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How To Unsolder The ECU Chip In A 95 GTI VR6

How To Unsolder The ECU Chip In A 95 GTI VR6

NOTE: This is what I did to unsolder my chip & solder in a socket, but if you follow these instructions and you screw up your ECU, don't blame me.

NOTE 2: PRACTICE! PRACTICE! PRACTICE! The ECU costs $900.00 to replace. Practice all your de-soldering & soldering moves on something before doing it to your ECU for real! I practiced on the board of an old 2400 baud modem, which has chips with pins similar to the VR6 ECU chip.

Equipment/supplies needed:
  • Soldering iron: I have a Weller soldering unit whose power is variable from 0-40W. I used around 20-30W during the de-soldering process, and 40W when soldering in the socket
  • 1/16" or 1/8" soldering braid: soldering braid is a flat braid of fine copper wires. It is used to wick away molten solder. To use it, put it on the solder to be removed, press the tip of the soldering iron onto the braid and hold until the solder melts and is wicked into the braid.
    A "desoldering tool": supposedly you can buy this at Radio Shack. I could not find one locally so I didn't use it. It's supposedly a soldering iron w/ a built-in suction device which allows you to melt the solder & suck it away all in one operation. If you can find this, I think it will make unsoldering the chip MUCH easier.
    A "solder sucker": a vacuum bulb thingy that will suck the solder away as you are melting it.
  • Rosin core solder: get as fine a solder as you can. I used a very fine solder, which I think made it easier to control the amount of solder being put down.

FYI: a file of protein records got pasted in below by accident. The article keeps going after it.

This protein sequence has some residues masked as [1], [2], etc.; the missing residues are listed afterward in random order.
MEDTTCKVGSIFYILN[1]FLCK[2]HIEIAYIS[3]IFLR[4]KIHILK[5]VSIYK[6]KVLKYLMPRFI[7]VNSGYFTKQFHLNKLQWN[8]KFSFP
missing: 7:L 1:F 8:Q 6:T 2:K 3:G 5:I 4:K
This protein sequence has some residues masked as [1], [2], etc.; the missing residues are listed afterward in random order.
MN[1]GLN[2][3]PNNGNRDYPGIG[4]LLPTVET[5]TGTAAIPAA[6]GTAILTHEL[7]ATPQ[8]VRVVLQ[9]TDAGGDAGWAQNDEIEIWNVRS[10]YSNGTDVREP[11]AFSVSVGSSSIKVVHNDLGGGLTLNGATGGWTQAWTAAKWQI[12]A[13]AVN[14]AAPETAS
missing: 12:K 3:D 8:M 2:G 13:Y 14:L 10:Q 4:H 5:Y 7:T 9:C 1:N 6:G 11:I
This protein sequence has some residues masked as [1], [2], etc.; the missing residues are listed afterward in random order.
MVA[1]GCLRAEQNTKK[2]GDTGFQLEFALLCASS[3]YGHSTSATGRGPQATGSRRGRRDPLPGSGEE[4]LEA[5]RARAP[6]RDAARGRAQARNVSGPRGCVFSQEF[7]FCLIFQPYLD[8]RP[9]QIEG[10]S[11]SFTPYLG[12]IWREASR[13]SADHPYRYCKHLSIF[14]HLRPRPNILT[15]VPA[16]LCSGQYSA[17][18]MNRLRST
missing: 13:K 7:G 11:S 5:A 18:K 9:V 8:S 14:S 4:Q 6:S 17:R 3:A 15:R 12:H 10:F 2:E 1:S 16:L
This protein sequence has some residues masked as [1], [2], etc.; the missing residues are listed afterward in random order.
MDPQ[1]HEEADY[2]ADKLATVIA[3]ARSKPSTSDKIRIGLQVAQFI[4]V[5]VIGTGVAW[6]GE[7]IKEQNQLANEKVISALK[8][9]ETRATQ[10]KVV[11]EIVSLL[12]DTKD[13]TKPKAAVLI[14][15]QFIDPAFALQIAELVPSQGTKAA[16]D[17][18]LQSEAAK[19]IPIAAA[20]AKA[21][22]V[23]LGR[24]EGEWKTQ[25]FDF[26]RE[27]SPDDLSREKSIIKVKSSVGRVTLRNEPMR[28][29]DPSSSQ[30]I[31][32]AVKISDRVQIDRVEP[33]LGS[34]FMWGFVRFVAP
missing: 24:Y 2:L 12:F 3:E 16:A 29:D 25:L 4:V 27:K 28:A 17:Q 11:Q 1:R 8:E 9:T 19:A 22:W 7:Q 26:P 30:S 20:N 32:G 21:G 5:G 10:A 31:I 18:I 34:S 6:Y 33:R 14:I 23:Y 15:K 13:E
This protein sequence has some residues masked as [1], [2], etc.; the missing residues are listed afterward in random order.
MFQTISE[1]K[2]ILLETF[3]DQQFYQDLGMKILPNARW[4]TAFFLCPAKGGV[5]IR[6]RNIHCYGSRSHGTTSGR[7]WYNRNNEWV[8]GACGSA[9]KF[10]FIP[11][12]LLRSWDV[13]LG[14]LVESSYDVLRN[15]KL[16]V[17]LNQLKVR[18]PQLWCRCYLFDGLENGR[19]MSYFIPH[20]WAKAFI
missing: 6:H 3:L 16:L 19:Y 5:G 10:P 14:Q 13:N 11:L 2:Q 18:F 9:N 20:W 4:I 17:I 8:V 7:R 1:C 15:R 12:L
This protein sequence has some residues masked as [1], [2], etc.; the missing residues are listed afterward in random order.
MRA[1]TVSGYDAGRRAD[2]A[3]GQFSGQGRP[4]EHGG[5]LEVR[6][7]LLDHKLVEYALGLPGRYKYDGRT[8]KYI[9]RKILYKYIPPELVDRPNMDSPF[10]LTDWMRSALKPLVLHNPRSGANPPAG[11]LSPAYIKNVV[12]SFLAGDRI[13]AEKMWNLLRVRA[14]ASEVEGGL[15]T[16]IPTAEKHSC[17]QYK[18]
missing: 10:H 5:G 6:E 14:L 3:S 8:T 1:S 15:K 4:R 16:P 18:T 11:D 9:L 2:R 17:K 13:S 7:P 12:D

• A 28 pin socket. When buying the socket, bring your chip & test to make sure it fits. Buy as high quality a socket as you can find.
  • First remove the ECM. Follow these instructions.
  • Use the solder braid and soldering iron to melt & wick away solder from the OEM chip's pins. Since the board is fairly thick, you will need to work on both sides of the board to get all the solder out. A clean hole should resemble a hole, and have no solder in it. Alternate between pins at either end of the chip, and stop if the chip gets so hot that you can't hold a finger on it indefinitely. This process took me 2+ hours.
  • BEFORE YOU REMOVE THE CHIP: make a mark on the board at the end of the chip that has the semi-circular "notch"; that will remind you which way to put the the socket in (the socket has the same notch as the chip). Don't be like me and put the socket in with the notch at the wrong end!
  • Once all the holes are clean, insert a flat blade screwdriver under the chip, and lever the chip out. First twist the handle, using the width of the screwdriver blade as the lever. When the chip is loosened, rock the screwdriver back and forth lengthwise to lever the chip out.
  • Use the solder braid to thoroughly clean the board around the holes and the holes themselves.
  • Insert the socket, match up its notch with the mark on the board.
  • Working on the underside of the board, heat up each pin on the socket for 6-7 seconds then apply the solder. The solder should melt immediately and be sucked down into the pin's hole. Stop when the solder doesn't go down anymore. Do NOT put too much solder in, as it will flow out the other side and onto the other side of the board and make contacts where it shouldn't. Using too much solder can also cause the solder to overflow the hole on this side of the board and run into adjacent contacts.
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